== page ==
Thanks for your post. It truly hit home.

Jules said...

Oh yes, I see a lot of what you have written reflected in our daily life. I can especially relate to letting things slide "just this one time".

I look forward to hearing more!

Jo Beaufoix said...

I definitely do a little of the emotional stuff. You're so right about how rules help us to navigate life. That was a brilliant analogy and I will bear it in mind. Thanks Corey.

AnnD said...

Um you SHOULD be an expert. Beautifully written...I went into parenting thinking that I wouldn't be one of those emotionally driven parents...but there are days that exhaustion takes over the consistency of it. I figure that is allowed once and awhile. If you like to read, you might like "Peoplemaking" by Virginia Satir. I have never understood why people say: "You/I shouldn't feel like this." I always tell my clients: "Feelings just happen to you. They are like a sneeze or an itch. It's what you do after the feelings happen that matters. Yeah, you may not want to feel angry or scared but that's what has happened. Now you can either react with no thought or can sit and ask yourself: "Why is this scary or why is this making me so angry?" You should be a therapist.

holly said...

yeah - this makes A LOT of sense.

but, i do like to keep my children on their toes. it builds character. that's what i'm telling them....

take for example today. today it was okay to shout very loud in the car and make belching noises.

tomorrow? okay that was a bad example. it's always okay to make belching noises in my car.

Anonymous said...

This is where my husband and I are completely different. I preach consistency and rules, but husband flies by the seat of his pants and his mood. We have many, many discussions about this. It's like the kids don't know how to act around him bc they are never sure what will set him off. But, they behave BETTER for him bc they have that fear! So, who knows!

we are reilly said...

I need a little more time to read the entire post....but, I can tell I already agree with you! Setting limits and rules are the easy part, sticking with them and following through is always the hardest -- at least for me! But, I know if I've set the rule, I must follow through......otherwise, my child can't trust me at my word.

Christina said...

Wow. I just read this, and all your previous posts on how to approach parenting. I am truly inspired, and grateful for your insiteful words.

Meghan said...

Wow... what a great post. You seriously need to write a parenting book, Corey.

Autumn said...

I have such a hard time keeping my emotions out of discipline. Especially at certain times of the month. UGH! I really need to work on it. Your analogy of driving through a town with different lights was perfect. Even though I know and agree with all of the things you've said in this post. I have a hard time being as consistent as I should be. Sigh..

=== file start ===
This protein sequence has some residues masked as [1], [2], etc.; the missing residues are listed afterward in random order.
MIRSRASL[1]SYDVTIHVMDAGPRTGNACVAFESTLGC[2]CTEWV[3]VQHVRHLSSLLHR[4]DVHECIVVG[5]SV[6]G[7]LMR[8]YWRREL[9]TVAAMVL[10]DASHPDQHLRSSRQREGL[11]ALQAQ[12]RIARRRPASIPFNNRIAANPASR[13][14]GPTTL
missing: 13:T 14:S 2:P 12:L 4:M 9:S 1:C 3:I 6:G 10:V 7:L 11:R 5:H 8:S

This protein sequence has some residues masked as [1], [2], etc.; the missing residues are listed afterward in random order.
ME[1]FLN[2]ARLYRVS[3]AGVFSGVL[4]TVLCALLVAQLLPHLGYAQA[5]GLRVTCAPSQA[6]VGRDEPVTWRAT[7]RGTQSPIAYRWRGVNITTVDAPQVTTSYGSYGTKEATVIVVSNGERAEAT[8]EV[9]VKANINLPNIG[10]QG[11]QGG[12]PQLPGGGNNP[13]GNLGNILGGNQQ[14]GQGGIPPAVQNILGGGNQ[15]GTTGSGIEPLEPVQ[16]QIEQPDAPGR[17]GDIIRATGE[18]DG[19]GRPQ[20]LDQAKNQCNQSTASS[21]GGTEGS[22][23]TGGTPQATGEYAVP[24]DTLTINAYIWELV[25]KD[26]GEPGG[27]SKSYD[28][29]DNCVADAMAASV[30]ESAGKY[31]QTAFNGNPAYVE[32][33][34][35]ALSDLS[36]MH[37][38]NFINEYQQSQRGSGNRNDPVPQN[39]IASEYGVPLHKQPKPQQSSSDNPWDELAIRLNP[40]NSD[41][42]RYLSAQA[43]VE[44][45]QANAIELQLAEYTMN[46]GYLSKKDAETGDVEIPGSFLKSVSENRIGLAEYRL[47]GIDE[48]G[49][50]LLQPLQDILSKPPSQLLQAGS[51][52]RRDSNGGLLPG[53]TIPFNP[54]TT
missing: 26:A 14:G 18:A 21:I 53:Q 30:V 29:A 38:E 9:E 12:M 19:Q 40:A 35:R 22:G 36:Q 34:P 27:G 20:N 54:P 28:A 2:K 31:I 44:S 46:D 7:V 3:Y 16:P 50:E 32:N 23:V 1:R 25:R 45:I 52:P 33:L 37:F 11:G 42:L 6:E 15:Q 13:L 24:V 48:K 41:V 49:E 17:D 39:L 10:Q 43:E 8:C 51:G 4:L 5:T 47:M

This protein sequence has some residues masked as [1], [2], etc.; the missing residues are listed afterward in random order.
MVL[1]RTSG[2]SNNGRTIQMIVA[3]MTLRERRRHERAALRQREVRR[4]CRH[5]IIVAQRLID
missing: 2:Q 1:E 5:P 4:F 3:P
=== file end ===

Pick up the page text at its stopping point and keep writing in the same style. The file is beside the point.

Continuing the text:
This was really well written Corey. Good job! :)

Deb said...

Yep, I can relate to this one. For my hubby as much as myself - he is totally emotion driven when it comes to parenting and discipline. Like so many other things, it's a sticking point between us - because of course, when he's frustrated and upset is the time that he needs to calm down, but is least likely to respond well to a suggestion that he calm down.

We have consistent rules (I think), but need to get better about having consistent consequences for when the rules are broken. I do like being able to blame the rule and make it the 'bad guy' instead of me. "I'm sorry that you can't do x, y or z right now but that's the rule!"

I've had to punish Hannah for the past 3 days in a row for various rule-breaking - things she should know better about, but has done anyway. So now I'm wondering if there's something else going on with her, or if it's time to revisit/rethink the rules and see if we need to do a better job at communicating them. Even when discipline is emotion-free and appropriate, it's still hard to dish out sometimes.

Love this post - just as the others you've done. I'm eagerly awaiting the next one! :)

Maude Lynn said...

I couldn't agree with you more!

Can't wait for the next post!

Cara said...

I loved this post, I am mom of two very young kids and struggle daily with discplining a toddler. This post also sparked a conversation b/w my husband and I about making rules. I love the analogy of the street signs.
P.S. jumping on the couch is always ok with me.

Michelle said...

Thanks for this post! I know I need to be better about not letting emotions get in the way. Kayla is in a "no" stage right now - when we ask/tell her to do something we get "no"'s frustrating!

Arizaphale said...

I got here through Christina and thoroughly enjoyed this post. In a way this goes to the subject of my own blog which is 'assertive parenting'. Rules, consistency and not being afraid to say 'NO' are the recipe for a secure, well adjusted child. That and a good dose of love and the ability to admit and explain mistakes. "I am sorry I yelled. I am really tired today and that makes me cranky." I believe it is important to teach children 'emotional literacy'(the ability to talk about feelings) by modelling it to them. Thanks again.